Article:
Start your day smarter with a dossier on the most important world news, rounded off with a shot of intriguing and offbeat stories. Like the president, you deserve no less.
Nov 17, 2021
On the global stage, the United States and China’s relations continue to progress, as both countries begin to relax restrictions on their visiting journalists' requirements.Meanwhile, in a rare show of bipartisanship, the U.S. Congress is set to repeal an Authorization to Use Military Force (AUMF) enacted in 2002 under George W. Bush. The House also plans to formally censure a Republican lawmaker for posting a cartoon supposedly promoting violence against President Joe Biden and Congresswoman Alexandria Ocasio Cortez. On the economy, the U.S. Treasury Secretary Janet Yellen is beginning to sound the alarm for immediate action on the debt limit before a catastrophic government default is reached. All this and more in today’s PDB.
1 - Easy Does It
Tensions ease between U.S. and China, as reporter restrictions are lifted
The State Department has issued a statement signaling progress after the highly anticipated meeting between U.S. President Joe Biden and Chinese President Xi Jinping. For over a year, the two have levied strict restrictions against journalists looking to work between the two countries. The U.S. limited the number of visas issued to Chinese state media workers, prompting China to expel journalists working for U.S. outlets, among other things. Now, the U.S. has committed to issuing one-year multiple-entry visas to Chinese state media workers, and in return, China will do the same after the U.S. policy takes effect. (Source: AP)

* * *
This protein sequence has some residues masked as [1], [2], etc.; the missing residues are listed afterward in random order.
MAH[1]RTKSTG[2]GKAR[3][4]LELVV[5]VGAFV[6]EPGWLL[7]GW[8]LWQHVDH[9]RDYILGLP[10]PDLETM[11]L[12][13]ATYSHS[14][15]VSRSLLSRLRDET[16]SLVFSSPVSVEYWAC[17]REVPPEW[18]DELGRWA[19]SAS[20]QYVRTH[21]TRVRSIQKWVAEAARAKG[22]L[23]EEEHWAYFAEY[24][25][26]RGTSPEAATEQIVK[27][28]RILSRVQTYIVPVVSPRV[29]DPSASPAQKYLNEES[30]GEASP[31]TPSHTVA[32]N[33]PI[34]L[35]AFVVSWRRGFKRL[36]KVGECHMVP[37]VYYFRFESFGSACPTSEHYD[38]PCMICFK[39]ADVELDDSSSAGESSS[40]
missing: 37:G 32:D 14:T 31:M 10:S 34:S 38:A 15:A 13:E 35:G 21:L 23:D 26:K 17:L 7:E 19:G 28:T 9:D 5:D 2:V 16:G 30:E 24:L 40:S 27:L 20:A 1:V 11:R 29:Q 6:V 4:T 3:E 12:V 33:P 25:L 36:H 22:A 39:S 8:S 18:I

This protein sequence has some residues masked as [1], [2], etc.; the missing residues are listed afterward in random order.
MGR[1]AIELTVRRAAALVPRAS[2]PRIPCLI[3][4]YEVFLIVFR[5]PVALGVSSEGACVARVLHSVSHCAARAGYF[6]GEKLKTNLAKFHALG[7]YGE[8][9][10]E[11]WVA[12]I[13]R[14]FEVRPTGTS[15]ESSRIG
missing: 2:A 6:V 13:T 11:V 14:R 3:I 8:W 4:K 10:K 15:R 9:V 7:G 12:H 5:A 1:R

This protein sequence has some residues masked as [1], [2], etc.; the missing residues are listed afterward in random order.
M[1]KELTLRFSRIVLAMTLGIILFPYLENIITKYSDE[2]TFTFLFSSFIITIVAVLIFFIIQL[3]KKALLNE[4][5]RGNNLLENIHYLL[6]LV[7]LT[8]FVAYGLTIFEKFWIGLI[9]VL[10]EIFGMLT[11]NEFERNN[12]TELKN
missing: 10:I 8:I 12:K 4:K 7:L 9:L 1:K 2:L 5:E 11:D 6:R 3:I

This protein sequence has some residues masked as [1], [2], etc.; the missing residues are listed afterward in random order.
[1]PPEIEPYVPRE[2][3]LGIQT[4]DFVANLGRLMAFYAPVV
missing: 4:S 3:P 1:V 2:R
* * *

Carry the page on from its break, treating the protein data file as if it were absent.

2 - Congress Readies Repeal
Congress eyes repeal of the president’s use-of-military-force authorization
In 2002, then-President George W. Bush issued an Authorization to Use Military Force (AUMF) to begin the Iraq War. Ever since, that 2002 AUMF has been used to justify various military acts, including the January 2020 assassination of Iranian General Qassem Soleimani in Baghdad. Now, the Senate is expected to pass a resolution repealing it later this week in a rare show of bipartisanship, as part of passing the National Defense Authorization Act. Supporters of the repeal say that it will put a permanent end to America’s “forever wars,” while some Republicans fear repealing the AUMF could embolden Iranian-backed militias in Iraq. (Source: Axios)
3 - Workplace Drama
House of Representatives to punish Arizona Congressman Paul Gosar
Gosar, a Republican, will face a formal censure today in the Democrat-controlled House. This comes after he posted and deleted a cartoon video supposedly promoting violence against Joe Biden and his coworker, Congresswoman Alexandria Ocasio-Cortez. The resolution for censure calls for Gosar to also be removed from the Committee on Oversight and the Natural Resources Committee. Gosar has drawn criticism in the past for spreading misinformation about the 2020 presidential election, as well as making an appearance at a rally where another speaker promoted white nationalism. (Source: BBC)
4 - Yellen May Soon be Yellin’
Treasury Secretary Janet Yellen warns of potential Dec. 15 default